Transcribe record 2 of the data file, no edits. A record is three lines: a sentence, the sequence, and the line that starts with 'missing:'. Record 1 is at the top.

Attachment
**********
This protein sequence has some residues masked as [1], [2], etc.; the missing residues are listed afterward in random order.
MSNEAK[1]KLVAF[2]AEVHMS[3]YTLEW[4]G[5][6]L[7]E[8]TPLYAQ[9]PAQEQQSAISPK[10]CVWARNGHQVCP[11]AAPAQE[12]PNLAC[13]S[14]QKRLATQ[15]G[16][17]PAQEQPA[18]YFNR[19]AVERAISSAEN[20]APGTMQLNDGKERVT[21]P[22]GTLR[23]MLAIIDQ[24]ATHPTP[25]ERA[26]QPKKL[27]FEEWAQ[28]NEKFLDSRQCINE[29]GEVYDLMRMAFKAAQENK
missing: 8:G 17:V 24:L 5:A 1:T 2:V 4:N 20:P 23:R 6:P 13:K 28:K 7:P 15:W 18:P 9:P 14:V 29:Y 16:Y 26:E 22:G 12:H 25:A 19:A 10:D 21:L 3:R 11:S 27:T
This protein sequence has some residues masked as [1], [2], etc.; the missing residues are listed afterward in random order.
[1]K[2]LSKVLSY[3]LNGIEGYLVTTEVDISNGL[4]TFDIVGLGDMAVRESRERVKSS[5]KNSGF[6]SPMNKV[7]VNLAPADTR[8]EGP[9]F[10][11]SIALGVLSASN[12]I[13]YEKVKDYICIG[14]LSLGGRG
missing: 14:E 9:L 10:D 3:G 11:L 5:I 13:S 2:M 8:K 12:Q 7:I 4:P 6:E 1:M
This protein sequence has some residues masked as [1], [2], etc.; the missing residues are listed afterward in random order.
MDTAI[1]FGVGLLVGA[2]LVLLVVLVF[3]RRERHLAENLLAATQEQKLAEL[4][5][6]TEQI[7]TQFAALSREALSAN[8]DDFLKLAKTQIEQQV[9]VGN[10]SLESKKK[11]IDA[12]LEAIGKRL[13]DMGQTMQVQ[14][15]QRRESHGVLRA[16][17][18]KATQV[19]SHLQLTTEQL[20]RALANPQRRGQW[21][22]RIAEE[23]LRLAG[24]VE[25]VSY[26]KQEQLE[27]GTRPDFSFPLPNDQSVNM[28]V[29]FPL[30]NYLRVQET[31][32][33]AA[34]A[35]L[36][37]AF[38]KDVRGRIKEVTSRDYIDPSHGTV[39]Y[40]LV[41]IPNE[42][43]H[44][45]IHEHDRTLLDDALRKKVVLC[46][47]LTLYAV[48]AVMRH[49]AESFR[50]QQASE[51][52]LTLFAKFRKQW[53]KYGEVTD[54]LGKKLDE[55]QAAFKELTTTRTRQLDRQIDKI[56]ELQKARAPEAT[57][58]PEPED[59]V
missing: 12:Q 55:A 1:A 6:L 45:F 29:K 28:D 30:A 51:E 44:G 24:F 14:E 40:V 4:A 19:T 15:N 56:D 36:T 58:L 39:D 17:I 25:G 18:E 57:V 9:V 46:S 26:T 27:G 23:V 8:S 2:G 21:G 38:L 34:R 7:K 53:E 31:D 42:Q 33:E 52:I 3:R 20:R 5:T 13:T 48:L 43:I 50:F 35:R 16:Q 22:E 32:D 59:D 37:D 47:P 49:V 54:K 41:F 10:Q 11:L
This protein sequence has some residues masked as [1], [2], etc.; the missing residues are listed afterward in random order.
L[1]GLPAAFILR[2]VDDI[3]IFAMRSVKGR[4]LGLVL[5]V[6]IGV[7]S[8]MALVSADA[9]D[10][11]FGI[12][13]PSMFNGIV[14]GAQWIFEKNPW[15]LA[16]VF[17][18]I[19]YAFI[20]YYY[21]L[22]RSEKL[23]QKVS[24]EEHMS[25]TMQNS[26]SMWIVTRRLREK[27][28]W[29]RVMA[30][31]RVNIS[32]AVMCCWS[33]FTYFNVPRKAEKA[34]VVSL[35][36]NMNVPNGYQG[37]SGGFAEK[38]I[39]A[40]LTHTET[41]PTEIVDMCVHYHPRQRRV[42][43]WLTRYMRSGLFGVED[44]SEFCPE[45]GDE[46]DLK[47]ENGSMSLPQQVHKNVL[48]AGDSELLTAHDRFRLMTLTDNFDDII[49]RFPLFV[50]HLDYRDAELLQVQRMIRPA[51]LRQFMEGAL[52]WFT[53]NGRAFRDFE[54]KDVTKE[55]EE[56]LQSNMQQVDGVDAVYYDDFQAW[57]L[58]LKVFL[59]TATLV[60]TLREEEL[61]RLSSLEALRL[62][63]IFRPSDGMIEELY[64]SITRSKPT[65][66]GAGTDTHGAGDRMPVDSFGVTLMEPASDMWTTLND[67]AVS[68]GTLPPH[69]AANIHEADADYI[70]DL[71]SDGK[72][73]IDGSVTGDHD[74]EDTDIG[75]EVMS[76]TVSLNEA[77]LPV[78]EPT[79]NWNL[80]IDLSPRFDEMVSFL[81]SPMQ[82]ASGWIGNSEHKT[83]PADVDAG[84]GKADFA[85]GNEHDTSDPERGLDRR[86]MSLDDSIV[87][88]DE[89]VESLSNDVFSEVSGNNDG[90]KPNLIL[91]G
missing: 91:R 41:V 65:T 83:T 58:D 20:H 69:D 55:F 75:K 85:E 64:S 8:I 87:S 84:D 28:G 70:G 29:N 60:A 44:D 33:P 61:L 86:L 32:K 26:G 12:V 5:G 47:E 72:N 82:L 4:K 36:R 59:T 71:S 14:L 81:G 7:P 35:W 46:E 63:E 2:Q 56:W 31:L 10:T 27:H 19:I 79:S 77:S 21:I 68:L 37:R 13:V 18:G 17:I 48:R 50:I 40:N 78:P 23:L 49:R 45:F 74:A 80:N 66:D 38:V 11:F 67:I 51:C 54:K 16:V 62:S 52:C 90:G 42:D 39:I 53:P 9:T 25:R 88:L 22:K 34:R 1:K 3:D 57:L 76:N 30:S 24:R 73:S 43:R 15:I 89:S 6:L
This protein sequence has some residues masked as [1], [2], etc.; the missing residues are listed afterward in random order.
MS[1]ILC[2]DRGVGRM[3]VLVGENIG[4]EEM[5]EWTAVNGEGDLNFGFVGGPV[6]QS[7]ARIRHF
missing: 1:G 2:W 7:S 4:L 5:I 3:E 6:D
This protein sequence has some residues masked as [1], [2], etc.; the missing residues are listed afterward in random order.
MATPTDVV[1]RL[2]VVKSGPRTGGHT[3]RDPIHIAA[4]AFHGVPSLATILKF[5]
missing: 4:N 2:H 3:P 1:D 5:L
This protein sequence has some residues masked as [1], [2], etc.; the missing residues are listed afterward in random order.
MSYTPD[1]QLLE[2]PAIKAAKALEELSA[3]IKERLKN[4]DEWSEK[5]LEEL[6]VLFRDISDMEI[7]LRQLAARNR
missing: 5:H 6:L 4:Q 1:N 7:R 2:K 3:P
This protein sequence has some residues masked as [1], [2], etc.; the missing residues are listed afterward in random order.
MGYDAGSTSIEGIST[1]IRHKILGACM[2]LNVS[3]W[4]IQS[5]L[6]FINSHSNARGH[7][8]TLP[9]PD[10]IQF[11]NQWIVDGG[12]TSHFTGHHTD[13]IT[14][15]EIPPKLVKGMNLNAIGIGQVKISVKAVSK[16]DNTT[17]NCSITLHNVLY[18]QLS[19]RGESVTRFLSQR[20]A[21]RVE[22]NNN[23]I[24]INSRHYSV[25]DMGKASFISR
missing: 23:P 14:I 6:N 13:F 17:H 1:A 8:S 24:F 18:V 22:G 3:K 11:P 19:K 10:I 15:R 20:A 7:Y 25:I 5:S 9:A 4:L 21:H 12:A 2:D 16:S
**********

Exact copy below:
This protein sequence has some residues masked as [1], [2], etc.; the missing residues are listed afterward in random order.
[1]K[2]LSKVLSY[3]LNGIEGYLVTTEVDISNGL[4]TFDIVGLGDMAVRESRERVKSS[5]KNSGF[6]SPMNKV[7]VNLAPADTR[8]EGP[9]F[10][11]SIALGVLSASN[12]I[13]YEKVKDYICIG[14]LSLGGRG
missing: 14:E 9:L 10:D 3:G 11:L 5:I 13:S 2:M 8:K 12:Q 7:I 4:P 6:E 1:M